Nat Lofthouse will simply be remembered as Bolton Wanderers’ greatest ever player.
Born and bred in the town, Nat remained loyal to the Trotters from the moment he signed on at the club as an amateur in 1939 until the day he passed away.
A brief glance at history books immediately indicates the nature of the service that he provided to Bolton Wanderers – Nat was a one club man who scored 255 goals in 452 League appearances.
He was the definition of the ‘old fashioned centre-forward’, a true working-class hero who was a gentleman off the field and a fearsome competitor on it.
Nat’s senior career started in the best possible fashion, scoring two goals on his debut in a victory over Bury aged just 15 years and 207 days.
He earned the first of 33 caps for England in 1950 and, as with his career at club level, he marked the occasion with a brace of goals, this time against Yugoslavia at Highbury.
But it was the famous victory over Austria two years later in which the soubriquet ‘the Lion of Vienna’ was coined. He scored two goals against a team considered to be the ‘unofficial world champions’, the second of which was scored after being knocked unconscious earlier in the game.
Those two strikes were from a total of 30 goals scored on the international scene - a ratio of almost one per game – which had been opened at the first possible opportunity when he scored a brace against Yugoslavia on his debut in November of 1950.
Nat’s scoring record is testament to his ability, and he remains joint fifth in England’s all-time scoring lists, where he is tied with Alan Shearer and Sir Tom Finney.
He played in two Cup Finals during his career at Bolton Wanderers and both were memorable occasions.
In 1953, he scored a goal but was on the losing side against Blackpool in the famous ‘Matthews’ Final’, having previously scored in each round en route to the final. He was voted English Footballer of the Year in the same year, while he topped the First Division goal scoring charts with 30 goals.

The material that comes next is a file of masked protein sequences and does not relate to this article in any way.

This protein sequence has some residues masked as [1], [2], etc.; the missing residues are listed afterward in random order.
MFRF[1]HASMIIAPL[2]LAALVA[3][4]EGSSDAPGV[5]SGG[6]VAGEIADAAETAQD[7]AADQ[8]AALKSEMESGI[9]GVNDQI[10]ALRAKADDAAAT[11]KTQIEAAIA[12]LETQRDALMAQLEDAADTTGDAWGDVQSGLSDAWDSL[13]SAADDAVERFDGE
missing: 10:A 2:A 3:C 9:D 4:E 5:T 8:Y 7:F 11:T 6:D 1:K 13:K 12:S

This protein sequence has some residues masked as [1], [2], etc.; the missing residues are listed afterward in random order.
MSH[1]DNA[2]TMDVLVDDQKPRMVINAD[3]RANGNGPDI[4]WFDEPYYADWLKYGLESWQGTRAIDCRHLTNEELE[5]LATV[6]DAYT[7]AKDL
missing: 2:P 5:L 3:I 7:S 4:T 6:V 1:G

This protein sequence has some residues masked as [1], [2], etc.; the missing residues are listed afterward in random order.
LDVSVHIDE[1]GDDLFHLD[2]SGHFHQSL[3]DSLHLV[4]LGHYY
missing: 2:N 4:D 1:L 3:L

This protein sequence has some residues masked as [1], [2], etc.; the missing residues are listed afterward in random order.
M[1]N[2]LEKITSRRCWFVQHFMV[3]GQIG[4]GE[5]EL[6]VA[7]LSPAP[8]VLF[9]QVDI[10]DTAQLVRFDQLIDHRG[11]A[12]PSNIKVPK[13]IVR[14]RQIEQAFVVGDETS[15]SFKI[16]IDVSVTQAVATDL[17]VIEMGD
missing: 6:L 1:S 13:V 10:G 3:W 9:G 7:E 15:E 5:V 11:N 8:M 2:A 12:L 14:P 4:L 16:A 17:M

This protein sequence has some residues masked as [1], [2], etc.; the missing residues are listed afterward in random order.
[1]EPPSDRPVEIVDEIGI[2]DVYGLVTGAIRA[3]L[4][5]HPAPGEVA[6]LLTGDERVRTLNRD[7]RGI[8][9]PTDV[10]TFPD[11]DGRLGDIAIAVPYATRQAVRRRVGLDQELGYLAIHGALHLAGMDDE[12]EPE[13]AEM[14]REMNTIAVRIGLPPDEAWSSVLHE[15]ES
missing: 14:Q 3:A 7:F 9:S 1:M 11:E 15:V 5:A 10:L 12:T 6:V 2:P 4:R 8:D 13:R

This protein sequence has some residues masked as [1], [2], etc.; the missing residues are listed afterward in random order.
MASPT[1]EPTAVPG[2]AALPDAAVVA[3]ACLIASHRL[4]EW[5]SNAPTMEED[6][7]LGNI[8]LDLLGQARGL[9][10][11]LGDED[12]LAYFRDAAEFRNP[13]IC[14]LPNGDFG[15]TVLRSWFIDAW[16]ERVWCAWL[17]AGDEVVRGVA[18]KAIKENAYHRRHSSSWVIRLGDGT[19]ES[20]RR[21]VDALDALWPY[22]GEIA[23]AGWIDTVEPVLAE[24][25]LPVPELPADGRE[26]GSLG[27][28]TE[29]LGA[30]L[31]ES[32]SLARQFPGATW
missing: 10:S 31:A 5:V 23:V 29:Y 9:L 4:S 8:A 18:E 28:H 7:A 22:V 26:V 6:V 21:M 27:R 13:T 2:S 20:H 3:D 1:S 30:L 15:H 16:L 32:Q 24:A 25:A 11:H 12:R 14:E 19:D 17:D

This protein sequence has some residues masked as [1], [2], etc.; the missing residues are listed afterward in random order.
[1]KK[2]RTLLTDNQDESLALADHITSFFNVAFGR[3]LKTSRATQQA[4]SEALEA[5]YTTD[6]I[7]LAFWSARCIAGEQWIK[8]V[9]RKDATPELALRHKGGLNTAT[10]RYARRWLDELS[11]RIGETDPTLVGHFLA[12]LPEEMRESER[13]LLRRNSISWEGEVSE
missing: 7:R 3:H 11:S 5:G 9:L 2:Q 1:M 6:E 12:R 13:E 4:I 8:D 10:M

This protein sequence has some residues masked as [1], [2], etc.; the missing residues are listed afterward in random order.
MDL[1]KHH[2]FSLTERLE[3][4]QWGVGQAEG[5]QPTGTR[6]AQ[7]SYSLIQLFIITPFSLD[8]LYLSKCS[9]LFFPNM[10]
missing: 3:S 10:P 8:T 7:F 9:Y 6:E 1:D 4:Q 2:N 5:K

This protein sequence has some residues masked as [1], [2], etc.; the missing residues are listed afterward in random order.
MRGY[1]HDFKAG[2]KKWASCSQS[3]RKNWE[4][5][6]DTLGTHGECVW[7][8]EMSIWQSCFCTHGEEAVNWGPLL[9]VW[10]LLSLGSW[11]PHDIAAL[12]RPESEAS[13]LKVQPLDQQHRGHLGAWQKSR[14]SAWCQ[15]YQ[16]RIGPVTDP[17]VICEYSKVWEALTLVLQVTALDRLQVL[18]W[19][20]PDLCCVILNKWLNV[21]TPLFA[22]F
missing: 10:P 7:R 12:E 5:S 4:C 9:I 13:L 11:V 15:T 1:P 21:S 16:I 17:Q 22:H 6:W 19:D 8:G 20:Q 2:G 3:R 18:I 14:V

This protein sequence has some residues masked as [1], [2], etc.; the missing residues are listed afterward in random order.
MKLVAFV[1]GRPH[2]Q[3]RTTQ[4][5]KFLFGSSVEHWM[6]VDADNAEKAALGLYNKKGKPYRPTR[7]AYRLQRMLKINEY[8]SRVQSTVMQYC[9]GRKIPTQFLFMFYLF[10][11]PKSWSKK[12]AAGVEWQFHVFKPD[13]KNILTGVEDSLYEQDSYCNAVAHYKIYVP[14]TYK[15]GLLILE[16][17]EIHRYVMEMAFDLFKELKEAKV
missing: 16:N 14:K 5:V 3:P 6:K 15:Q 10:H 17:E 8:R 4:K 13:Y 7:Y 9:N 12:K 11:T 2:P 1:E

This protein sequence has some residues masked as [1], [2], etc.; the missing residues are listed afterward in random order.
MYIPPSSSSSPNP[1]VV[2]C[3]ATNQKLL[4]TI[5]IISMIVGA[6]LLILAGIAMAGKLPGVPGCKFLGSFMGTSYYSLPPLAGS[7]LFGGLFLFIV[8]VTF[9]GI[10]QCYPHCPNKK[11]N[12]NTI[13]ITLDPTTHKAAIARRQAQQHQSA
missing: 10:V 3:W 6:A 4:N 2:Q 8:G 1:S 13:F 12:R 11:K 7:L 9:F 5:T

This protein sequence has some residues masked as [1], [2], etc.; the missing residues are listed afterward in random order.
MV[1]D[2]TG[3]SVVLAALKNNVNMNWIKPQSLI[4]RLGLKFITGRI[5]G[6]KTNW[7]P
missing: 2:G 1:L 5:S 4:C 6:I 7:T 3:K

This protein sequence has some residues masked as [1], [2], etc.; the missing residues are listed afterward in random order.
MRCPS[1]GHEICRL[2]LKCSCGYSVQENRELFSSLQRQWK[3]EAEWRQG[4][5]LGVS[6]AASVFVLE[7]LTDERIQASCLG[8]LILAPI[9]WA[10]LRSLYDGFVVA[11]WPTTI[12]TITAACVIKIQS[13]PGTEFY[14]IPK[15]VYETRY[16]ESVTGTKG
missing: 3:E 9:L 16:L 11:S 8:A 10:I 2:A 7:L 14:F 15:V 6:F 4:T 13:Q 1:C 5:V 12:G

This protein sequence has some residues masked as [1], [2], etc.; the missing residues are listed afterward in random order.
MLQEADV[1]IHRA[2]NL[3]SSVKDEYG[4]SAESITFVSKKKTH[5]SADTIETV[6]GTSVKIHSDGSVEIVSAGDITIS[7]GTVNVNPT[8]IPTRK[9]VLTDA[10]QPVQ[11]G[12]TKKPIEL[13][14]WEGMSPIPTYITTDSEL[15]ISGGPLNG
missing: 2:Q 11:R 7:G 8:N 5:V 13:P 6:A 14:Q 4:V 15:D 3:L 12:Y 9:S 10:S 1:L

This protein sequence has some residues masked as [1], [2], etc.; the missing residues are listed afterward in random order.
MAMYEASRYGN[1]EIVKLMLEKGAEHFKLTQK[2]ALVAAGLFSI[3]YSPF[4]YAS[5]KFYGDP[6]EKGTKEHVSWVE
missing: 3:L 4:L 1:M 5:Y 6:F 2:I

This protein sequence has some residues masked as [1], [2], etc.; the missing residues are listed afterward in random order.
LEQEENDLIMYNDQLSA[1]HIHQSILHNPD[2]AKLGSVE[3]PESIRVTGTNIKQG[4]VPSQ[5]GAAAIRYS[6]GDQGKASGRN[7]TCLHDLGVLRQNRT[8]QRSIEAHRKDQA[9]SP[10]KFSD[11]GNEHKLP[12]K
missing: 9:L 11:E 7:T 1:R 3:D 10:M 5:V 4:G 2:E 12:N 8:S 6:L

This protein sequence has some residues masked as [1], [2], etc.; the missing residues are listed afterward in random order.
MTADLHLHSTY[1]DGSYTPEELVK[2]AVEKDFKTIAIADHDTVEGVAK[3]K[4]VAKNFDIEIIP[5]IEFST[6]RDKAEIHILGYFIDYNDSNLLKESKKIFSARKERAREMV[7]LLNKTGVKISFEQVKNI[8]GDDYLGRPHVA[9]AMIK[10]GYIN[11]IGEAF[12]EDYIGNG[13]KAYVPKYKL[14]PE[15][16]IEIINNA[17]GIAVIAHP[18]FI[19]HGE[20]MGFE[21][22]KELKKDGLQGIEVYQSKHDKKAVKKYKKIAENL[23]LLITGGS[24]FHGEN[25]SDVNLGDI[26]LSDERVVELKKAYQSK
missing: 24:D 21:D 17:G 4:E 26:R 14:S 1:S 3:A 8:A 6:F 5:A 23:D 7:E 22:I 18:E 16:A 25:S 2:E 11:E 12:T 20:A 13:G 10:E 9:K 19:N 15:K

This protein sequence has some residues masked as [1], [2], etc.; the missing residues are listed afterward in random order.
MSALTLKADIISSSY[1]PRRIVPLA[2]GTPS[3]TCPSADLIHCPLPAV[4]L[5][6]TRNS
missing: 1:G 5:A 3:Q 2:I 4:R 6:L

On May 3, 1958, almost five years to the day, Nat captained Bolton to triumph over Manchester United, a game in which he scored two goals, the second highly controversial as he barged United keeper Harry Gregg into the net.
Later that year, on 26 November 1958, Lofthouse made his final England appearance, against Wales, at the age of 33, and he officially retired from football in January 1960 after Bolton’s tie with Birmingham City because of an ankle injury.
Nat was never booked or sent off for England in 30 games, and the side only lost five times when he played: his presence made the side win games and his ability, coupled with his talent, was unquestioned
After retiring from playing football, Lofthouse became the assistant trainer at Bolton’s former stadium, Burnden Park, on 10 July 1961.
He was later appointed chief coach at the club in 1967 before taking over the manager’s position on 18 December 1968, following a brief stint as caretaker manager.
Before becoming Bolton's chief scout, he became an administrative manager at Burnden and in 1978; he became the club's executive manager.
In 1985, at the age of 60, Lofthouse became caretaker manager at the club again and became president in 1986.
Lofthouse received various honours since retiring from playing football; honours that included being made a Freeman of Bolton on 2 December 1989.
On 1 January 1994, he received an OBE from Queen Elizabeth II and, on 18 January 1997, Bolton decided to name their East Stand at their newly built Reebok Stadium after him in recognition of his legendary status and commitment.
Although always associated with Burnden Park, Nat’s legend will live on long into the future at the Reebok Stadium.